TRIB Managing Director David Stevens said it's been a challenging environment for associations in general to increase their membership due to generational issues and economic issues. But for TRIB, in particular, the challenge has been the competition in the association space where there is a relatively low and finite number of retreading companies.
However, TRIB was able to surpass its target growth rate this year, Mr. Stevens said, while declining to divulge numbers.
This year TRIB has focused on boosting communications with its members through a series of newsletters, including a "TRIB Tech Tuesday" issue that deals with technical problems faced by retreaders and tire repair companies. Mr. Stevens estimated that the association communicates with its members on average about 22 times per month.
The association also has redesigned its website with more imagery, social media links, site search, information on retreading for the public and DOT codes information for members.
The site also will provide links for Tire Industry Association (TIA) training materials, a TRIB store and space for supplier members to promote their products and services.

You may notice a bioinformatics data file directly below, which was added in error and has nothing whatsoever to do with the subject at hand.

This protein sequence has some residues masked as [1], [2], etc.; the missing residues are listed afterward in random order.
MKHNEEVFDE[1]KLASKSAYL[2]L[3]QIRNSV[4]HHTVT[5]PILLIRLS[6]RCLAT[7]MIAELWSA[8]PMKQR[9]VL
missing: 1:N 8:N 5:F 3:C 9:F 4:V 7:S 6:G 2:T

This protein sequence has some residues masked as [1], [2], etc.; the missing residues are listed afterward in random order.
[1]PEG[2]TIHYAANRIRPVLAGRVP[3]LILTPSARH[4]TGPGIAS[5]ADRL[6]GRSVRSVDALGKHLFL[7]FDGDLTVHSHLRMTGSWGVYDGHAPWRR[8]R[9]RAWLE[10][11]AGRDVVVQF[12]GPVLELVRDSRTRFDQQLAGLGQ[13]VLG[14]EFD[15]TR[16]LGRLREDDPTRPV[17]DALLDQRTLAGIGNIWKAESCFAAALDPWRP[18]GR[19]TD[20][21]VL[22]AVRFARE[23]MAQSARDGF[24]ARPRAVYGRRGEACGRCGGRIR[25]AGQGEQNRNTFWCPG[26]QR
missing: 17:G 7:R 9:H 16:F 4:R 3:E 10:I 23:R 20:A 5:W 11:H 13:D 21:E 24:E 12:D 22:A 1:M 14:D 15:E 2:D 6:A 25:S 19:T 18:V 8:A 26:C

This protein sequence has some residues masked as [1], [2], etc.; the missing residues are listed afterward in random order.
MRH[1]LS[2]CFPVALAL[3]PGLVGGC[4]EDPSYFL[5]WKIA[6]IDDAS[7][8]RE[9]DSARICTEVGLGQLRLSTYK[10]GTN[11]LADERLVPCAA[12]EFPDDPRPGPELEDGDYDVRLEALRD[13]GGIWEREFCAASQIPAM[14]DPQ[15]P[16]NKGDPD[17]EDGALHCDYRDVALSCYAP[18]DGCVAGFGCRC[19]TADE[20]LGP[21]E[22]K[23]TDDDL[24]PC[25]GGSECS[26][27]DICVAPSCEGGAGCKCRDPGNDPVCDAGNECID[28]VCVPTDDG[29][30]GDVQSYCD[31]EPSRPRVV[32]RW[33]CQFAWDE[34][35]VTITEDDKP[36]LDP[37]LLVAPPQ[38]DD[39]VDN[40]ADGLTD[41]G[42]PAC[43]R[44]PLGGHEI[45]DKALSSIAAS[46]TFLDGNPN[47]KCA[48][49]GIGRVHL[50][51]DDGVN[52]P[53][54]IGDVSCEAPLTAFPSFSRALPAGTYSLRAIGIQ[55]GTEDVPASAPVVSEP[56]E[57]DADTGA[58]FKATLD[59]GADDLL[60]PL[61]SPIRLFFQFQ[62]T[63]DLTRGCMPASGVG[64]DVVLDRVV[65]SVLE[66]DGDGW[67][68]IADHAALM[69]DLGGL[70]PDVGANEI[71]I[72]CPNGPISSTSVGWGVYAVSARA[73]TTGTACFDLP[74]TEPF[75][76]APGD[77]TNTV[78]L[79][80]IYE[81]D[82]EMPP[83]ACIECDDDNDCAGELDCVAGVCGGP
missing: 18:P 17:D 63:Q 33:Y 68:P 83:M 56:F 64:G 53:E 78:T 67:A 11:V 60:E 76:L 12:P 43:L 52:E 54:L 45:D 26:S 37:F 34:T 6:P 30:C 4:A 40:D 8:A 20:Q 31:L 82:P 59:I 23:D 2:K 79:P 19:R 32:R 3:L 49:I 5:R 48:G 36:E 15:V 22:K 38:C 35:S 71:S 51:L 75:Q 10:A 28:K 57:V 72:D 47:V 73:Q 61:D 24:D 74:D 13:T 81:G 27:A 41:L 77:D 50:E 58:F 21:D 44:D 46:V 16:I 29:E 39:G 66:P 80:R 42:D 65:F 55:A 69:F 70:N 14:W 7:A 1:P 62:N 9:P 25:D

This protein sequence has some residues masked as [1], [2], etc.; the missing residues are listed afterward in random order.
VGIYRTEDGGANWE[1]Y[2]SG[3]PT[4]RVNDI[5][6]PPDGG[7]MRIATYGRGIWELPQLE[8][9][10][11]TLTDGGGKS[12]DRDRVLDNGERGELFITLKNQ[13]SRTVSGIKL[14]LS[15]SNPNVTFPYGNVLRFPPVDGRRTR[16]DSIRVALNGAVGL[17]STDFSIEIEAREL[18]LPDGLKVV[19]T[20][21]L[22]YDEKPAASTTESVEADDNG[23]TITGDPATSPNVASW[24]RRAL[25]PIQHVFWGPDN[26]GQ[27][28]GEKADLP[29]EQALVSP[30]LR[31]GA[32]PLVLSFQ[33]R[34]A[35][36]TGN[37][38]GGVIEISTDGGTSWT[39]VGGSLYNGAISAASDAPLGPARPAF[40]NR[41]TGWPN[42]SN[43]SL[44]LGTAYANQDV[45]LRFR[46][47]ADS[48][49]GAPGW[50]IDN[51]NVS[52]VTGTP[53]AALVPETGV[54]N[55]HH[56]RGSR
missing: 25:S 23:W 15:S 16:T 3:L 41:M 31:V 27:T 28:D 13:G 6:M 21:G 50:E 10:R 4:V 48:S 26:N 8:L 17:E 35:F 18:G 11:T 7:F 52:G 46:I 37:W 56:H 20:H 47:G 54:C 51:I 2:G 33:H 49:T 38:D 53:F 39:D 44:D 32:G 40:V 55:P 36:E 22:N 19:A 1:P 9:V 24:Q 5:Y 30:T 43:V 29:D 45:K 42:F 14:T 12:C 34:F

The website features three videos—a retread plant tour, fleet management testimonials on retreading, and facts about rubber on the road—the latter of which is being updated with the help of the American Commercial Tire Network with a focus on the environmental benefits of retreading. The video will be used to combat any negative news stories about retreading, Mr. Stevens said.
However, he noted that he has seen a decline in negative press regarding retreaded tires in the last three years. "But there still is on a weekly basis somebody talking negatively about retreads, whether they hit a piece of rubber on the road and claim it's a retread….
"We monitor so many different forums and anytime a comment comes up like that, we immediately deal with it by providing facts and a link to our website," Mr. Stevens said.
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